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Biology professor uses instructional tools to support in-class active learning


Computers may have cemented their place in the classroom, but when it comes to note-taking, old-fashioned pen and paper still reign supreme, engaging students' brains in ways the screen and keypad don't replicate, according to recent research.

So when Stephanie Gardner explains complex biological systems to students in her physiology course, she oftentimes trades her PowerPoint slides for a comfortable ballpoint – albeit, one with a technological edge – and encourages her students to do likewise.

Using the Echo Smartpen by Livescribe in conjunction with the classroom document camera, Gardner leads her students through concepts in class with detailed diagrams. Afterwards, the assistant professor of biological sciences uploads a digital record of the drawings – which include recorded audio – to Blackboard Learn for students to review. By capturing a visual and audio, the Smartpen serves a function similar to Purdue's lecture capture system, BoilerCast.

"I want my students to be following along with me as I draw and explain things, but one of the pieces of feedback I've heard in the past is that it can be difficult to capture everything that I'm saying," Gardner says. "By using the SmartPen and uploading the recordings to Blackboard, students can have the final product and review it as many times as they want. They can hear what I was saying and see what I was drawing while I was saying it and compare that to what they drew."

Gardner's active approach to lecture fits neatly into her overall teaching philosophy, which heavily values in-class student interaction. She regularly sets aside time for her 72 students to engage in round-table discussions, brainstorming sessions and case study reviews. Between discussions, Gardener uses iClicker, the ITaP-supported audience-response system, to gauge students' understanding of old concepts and to pivot their attention toward new concepts.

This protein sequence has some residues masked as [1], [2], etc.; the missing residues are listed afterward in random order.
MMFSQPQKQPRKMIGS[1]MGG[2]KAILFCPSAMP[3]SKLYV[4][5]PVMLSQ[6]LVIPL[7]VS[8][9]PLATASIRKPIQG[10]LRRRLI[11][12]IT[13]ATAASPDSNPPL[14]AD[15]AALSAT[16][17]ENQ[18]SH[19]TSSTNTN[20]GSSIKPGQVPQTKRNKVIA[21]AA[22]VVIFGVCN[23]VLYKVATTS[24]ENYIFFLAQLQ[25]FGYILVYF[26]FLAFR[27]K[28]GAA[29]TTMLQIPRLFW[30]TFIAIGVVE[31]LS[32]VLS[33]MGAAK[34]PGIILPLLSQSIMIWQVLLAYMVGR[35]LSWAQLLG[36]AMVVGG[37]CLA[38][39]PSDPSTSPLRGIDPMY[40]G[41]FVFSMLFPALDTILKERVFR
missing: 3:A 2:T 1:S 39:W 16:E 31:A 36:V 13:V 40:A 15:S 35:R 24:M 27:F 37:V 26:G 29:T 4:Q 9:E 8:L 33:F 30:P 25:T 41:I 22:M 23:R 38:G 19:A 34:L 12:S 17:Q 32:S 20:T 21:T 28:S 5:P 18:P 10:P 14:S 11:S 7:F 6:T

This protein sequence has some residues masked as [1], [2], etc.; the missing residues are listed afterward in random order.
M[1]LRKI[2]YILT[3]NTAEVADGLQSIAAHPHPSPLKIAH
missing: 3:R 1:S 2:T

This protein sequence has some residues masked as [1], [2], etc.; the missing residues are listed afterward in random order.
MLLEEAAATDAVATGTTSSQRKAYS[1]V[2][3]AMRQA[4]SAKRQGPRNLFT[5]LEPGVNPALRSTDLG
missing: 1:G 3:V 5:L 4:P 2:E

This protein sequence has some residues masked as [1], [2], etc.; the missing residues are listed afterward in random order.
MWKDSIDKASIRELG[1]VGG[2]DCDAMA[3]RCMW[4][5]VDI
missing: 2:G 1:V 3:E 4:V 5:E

"I've found students respond well to clickers, and clicker questions provide good feedback for me to figure out where they are," Gardner says. "They have all the information, but clickers quickly let me see if they can apply it."

Outside of class, Gardner utilizes Blackboard Learn quizzes to give her students weekly feedback on their progress. The quizzes are low stakes, made up of multiple-choice and true-false questions, with students receiving two attempts at each quiz. Blackboard automatically grades the quizzes and records students' scores in the Grade Center.

To further strengthen the student-centered orientation of her course, Gardner went through the IMPACT program during the fall 2013 semester, working with Purdue support staff and colleagues to ensure she was using the best tools and techniques.

"IMPACT gave me time to reflect on the learning objectives for the course and explore technologies available to Purdue instructors," Gardner says. "I've always taught interactively, but I found it beneficial to meet other people who think about these things and bounce ideas off colleagues from different disciplines."

To learn more about technology tools and resources available to Purdue instructors, browse the Guide to ITaP Services, navigate to the INNOVATE Teaching with Technology website, or bookmark the Instructional Development Center blog.

Writer: Jonathan Hines, technology writer, ITaP, 765-496-7998,

Source: Stephanie Gardner, assistant professor of biological sciences, 765-496-2936,

Last updated: Oct. 23, 2014

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